Summary of the Problem
The University of North Carolina, chartered in 1789, is the first public university in the United States. It has over 183,000 students spread across sixteen campuses.. UNC employs 36,000 fulltime employees of which 10,000 are fulltime faculty. A survey of tenured faculty revealed that a significant number of tenured faculty were nearing retirement age. The University realized there would be a significant knowledge and experience gap as large numbers of those eligible left the system. Among faculty responding to a university survey on the program, “the overwhelming majority were male, white and married, paralleling the broader demographic characteristics of senior faculty within UNC” (1). The mean age of respondents was 65 years; some 80 percent were male; nearly 93 percent were Caucasian; approximately 84 percent were married. In addition, 74 percent held the rank of professor before entering the program. Respondents had spent an average of 30 years in service at their current institution.
University of North Carolina’s Solution – Workplace Flexibility and Phased Retirement
The UNC phased retirement program began as a trial in1998 and was approved as a continuing benefit for tenured faculty in 2001. The phased retirement program allows fulltime faculty a voluntary opportunity to transition into retirement by retiring, giving up tenure and returning to work on a part time basis if they are at least 50 years old, with at least five years of fulltime service at their current institution, and eligible to receive retirement benefits. Participants continue under contracts that can last from one to five years in length. Each faculty member negotiates their schedule and so far 524 faculty members have taken part. In fall 2004, the most recent semester for which statistics are available, 69 faculty members were actively participating. Which is fewer that the 208 participants in fall 2003. The university has considered expanding the program to include administrators within the faculty personnel system, but so far has not done so.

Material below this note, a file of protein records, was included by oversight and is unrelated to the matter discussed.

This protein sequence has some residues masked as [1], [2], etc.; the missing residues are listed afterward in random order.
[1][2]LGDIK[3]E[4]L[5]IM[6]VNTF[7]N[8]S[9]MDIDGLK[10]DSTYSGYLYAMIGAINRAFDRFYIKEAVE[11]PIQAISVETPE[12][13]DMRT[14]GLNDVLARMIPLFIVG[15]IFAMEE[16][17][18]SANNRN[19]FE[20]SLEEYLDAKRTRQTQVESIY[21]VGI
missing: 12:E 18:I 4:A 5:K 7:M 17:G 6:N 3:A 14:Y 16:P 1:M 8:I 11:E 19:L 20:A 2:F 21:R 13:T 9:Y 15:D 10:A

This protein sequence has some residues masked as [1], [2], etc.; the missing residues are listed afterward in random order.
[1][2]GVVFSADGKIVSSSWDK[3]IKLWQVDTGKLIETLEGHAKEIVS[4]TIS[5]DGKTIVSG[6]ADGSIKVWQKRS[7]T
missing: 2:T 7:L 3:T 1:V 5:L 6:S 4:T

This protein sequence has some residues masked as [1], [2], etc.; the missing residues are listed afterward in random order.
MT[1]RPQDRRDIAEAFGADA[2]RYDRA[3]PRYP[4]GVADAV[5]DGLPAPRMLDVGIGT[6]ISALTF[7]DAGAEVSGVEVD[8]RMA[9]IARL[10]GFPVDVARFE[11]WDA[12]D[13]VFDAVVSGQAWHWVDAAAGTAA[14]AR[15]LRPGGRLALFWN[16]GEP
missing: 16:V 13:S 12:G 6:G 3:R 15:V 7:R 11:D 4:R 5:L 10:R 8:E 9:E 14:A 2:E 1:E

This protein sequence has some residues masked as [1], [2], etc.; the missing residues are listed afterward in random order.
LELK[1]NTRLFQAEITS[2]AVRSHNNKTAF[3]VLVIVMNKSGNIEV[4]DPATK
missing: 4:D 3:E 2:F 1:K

Obviously the faculty members benefited from the program which provided them with a choice to ease into the transition of retirement while providing the UNC the ability to systematically implement faculty succession planning. The majority of the participants said they were pleased with their decision to participate in the program and would recommend participation to a colleague. Since participants teach fewer classes and significantly reduce administrative responsibilities their non work time is used in a variety of ways, including self employment, volunteer activities and managing care giver responsibilities. The University feels that its phased retirement program is well designed and equitably applied, benefiting faculty as well as the university.
The University of North Carolina program is admirable because it recognizes the benefits of slowing the brain drain that takes place when a significant number of the best and brightest minds are forced to depart due to mandatory policies that do not reflect the work place of today. It is disappointing that the program has not
been extended to all levels of the employee base. Further it seems that the program could be expanded to
take into account the gender bias that exists along the tenure track that has prevented many women from
being able to achieve tenure at the same rate as their male counterparts should they elect to have children.